Saturday, April 12, 2003

Dale Petroskey & the Cubs

Apologies to the Cubs but at work today a mate related his definition of CUBS: Completely useless by September.

One can only hope Petroskey is as well. If he is that would mean that Bush and his posse would be hunkering down in the dugout dodging fast balls and a very angry mob of disappointed fans.

BuzzFlash has the scoop on the dastardly Petroskey and his censoring of Tim Robbins' film Bull Durham at baseball's Hall of Fame.

How about Robbins for President....He's more intelligent than Reagan and a better actor as well. But then most actors are.

Update: Chicago Sun-Times sports writer Jay Mariotti is leading the charge. The feint at heart need not apply;

Unfortunately, I won't be visiting the Hall anytime soon. Nor should you.

We shouldn't because the president of the Hall, Dale Petroskey, is enforcing what appears to be a disturbing mandate of the Bush administration: Silence any and all anti-war dissent, particularly when voiced by high-profile entertainers. He should have no bigger agenda during the Iraqi conflict than to make sure the Hall doors are open at 9 each morning, so people who travel long distances to central New York can enjoy the exhibits, bond in the corridors of history and get away from Wolf Blitzer.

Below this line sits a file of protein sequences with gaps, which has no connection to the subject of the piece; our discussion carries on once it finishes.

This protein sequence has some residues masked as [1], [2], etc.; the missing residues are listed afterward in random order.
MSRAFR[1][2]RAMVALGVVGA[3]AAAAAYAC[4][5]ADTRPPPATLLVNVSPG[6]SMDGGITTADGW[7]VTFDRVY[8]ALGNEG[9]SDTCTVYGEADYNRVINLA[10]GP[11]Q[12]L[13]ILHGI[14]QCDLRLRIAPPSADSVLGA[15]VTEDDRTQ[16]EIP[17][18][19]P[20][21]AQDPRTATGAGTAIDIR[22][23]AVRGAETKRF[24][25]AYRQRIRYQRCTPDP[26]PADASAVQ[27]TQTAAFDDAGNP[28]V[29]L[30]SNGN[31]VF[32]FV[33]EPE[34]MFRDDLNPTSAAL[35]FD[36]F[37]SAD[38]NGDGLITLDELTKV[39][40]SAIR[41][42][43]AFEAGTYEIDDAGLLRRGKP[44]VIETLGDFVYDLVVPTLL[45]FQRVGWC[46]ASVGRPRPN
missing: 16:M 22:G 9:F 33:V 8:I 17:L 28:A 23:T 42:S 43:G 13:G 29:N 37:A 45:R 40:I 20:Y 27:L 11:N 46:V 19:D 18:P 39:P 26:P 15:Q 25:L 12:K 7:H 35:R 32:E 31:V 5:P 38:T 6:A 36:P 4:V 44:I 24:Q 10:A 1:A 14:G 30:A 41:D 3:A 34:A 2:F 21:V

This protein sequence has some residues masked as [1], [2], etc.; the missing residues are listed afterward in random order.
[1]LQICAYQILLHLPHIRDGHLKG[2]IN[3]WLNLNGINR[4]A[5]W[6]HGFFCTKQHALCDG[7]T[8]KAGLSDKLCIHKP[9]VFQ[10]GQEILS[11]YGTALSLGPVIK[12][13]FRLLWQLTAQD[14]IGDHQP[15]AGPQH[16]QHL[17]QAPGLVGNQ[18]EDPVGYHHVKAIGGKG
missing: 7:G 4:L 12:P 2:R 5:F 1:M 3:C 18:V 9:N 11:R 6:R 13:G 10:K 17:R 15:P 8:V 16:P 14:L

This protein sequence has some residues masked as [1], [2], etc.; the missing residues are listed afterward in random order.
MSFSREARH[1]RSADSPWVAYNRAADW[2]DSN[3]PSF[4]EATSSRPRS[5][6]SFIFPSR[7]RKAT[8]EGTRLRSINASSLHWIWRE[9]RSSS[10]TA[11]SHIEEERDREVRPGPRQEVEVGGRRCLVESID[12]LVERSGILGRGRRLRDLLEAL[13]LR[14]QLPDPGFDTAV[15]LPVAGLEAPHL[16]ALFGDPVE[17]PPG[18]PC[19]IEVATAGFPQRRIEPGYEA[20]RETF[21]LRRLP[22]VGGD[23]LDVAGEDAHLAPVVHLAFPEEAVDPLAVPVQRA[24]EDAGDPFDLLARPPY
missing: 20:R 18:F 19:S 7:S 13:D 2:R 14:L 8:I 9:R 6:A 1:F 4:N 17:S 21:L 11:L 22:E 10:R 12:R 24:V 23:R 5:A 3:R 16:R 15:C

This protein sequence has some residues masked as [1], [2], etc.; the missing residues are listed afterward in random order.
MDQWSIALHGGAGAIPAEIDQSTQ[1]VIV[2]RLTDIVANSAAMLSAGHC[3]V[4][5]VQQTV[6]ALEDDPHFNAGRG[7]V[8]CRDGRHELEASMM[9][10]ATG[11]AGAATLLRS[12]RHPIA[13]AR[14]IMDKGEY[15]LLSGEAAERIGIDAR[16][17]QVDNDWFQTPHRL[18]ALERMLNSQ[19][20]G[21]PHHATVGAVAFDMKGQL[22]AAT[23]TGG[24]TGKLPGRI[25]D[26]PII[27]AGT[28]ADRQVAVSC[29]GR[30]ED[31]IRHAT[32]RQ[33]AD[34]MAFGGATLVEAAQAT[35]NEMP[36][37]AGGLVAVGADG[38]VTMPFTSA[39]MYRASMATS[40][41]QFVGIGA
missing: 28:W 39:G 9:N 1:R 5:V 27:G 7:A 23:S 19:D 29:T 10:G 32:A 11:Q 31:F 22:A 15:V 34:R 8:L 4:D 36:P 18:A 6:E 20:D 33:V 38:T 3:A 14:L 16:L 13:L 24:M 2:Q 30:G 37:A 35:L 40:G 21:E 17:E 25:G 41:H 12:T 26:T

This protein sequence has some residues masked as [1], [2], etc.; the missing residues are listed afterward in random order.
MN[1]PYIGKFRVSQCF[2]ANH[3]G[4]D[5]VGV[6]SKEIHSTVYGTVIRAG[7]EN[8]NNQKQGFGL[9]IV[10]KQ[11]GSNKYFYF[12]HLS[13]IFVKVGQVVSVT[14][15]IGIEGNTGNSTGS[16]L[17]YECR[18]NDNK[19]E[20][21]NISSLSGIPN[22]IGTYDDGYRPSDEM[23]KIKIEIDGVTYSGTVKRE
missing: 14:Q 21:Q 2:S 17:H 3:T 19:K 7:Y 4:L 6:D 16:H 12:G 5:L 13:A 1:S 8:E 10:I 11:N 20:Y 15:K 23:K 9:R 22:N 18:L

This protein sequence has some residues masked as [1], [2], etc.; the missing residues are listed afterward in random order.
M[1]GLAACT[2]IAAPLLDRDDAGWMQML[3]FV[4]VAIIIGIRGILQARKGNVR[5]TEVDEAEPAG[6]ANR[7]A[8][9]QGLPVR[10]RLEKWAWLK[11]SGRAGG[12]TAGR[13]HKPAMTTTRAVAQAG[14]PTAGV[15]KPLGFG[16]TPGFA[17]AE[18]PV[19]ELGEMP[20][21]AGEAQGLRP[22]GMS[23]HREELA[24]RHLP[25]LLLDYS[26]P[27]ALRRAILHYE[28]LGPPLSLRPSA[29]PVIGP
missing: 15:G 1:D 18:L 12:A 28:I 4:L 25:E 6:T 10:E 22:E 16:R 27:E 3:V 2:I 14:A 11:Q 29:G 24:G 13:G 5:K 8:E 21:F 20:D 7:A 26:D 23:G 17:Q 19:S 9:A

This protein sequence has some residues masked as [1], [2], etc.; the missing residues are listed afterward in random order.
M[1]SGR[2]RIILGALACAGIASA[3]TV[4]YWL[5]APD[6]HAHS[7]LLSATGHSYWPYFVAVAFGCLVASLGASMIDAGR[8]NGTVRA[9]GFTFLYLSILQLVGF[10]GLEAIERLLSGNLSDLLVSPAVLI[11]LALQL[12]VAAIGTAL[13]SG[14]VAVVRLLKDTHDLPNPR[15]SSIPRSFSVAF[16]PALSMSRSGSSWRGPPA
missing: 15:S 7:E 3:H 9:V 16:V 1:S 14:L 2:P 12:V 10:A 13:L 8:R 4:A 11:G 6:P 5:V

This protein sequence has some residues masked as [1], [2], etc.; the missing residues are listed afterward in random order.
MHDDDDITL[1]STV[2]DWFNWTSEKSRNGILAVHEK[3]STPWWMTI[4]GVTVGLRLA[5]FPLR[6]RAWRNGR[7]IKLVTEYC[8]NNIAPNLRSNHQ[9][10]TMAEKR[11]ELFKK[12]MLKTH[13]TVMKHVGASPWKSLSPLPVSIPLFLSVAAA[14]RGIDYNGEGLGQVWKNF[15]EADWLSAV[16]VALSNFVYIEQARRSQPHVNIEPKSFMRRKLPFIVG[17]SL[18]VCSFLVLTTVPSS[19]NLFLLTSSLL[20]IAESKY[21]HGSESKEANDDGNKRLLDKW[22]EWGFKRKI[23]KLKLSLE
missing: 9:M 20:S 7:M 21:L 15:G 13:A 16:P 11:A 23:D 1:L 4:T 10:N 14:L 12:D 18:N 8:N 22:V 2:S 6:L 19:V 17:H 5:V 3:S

The other day, however, Petroskey abused his power. In what smacks of a blatant conflict of interest, given his former position as White House assistant press secretary under Ronald Reagan, he canceled a Hall-arranged 15th anniversary celebration of the classic baseball movie "Bull Durham" in the wake of anti-war commentary by the film's co-stars, Tim Robbins and Susan Sarandon. Sounding like an army general more than a museum curator, Petroskey said the "very public criticism of President Bush . . . helps undermine the U.S. position, which ultimately could put our troops in even more danger."

How the opinions of movie stars could endanger the U.S. troops, who are staging the military equivalent of a 73-0 football rout, is beyond my functional analysis. If anything, Robbins and Sarandon are serving a positive role in boosting the spirits of soldiers, who report that "Bull Durham" is among the most popular movies during down time. Obviously, Petroskey is a Republican operative delivering an intimidating message, the same one heard by Dixie Chicks singer Natalie Maines last month after she condemned Bush during a London concert. "The message is, if anyone disagrees with this administration, you'll be punished," Robbins said. "That is a very unhealthy message at this time. We need to encourage dialogue, not suppress it."

Update: Tim Robbins' speech to the National Press Club in Washington, D.C., on April 15, 2003. I wonder if the politicians in DC will get the message.

Update 2: You can view Tim Robbins delivering this speech here.

Linked by Meria Heller

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